As a Canadian, I've become used to being overlooked by US Presidents and lawmakers when it comes to important policy speeches about economics. This, despite the fact that Canada is not only the United States' largest neighbor, but also shares with it the largest bilateral trade relationship in the world. Well over 500 billion dollars last year. Yet, we as Canadians get lip service, at best, in US politics. But you know's been like that for us for years, and we've become accustomed to being ignored. Sure, we'd like to get a mention every once in a while during big speeches like the State of the Union address. But, you know what, in the grand scheme of things, we know we just don't score very large on the radar screen. And let's face it, sometimes as a Canadian it's nice to not be mentioned by a President with the popularity rating of Mr. Bush!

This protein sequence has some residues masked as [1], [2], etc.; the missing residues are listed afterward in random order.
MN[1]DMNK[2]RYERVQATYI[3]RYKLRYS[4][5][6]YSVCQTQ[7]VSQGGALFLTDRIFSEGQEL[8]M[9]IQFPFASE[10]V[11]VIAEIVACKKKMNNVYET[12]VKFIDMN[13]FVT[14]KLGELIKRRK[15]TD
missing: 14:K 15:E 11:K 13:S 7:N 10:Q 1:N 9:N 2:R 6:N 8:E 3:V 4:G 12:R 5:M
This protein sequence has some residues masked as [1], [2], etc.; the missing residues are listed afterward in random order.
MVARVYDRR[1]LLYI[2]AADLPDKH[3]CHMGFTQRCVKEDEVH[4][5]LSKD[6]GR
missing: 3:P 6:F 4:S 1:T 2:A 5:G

But for all the bluster and hype that you hear in the Chinese media about bilateral trade with the United States, the trade deficit and the valuation of the Renminbi, today's speech should be an indication that China isn't really carved too high on the political totem pole when it comes to US economics.

Sure, China's got a permanent seat on the UN Security Council. It's got nuclear weapons. It's got the Olympics in a few months. But in the grand scheme of things, when it comes to what's most important in US politics, which is almost always the economy, it's time to realize - if China hasn't already - that politically speaking, it still isn't making big waves.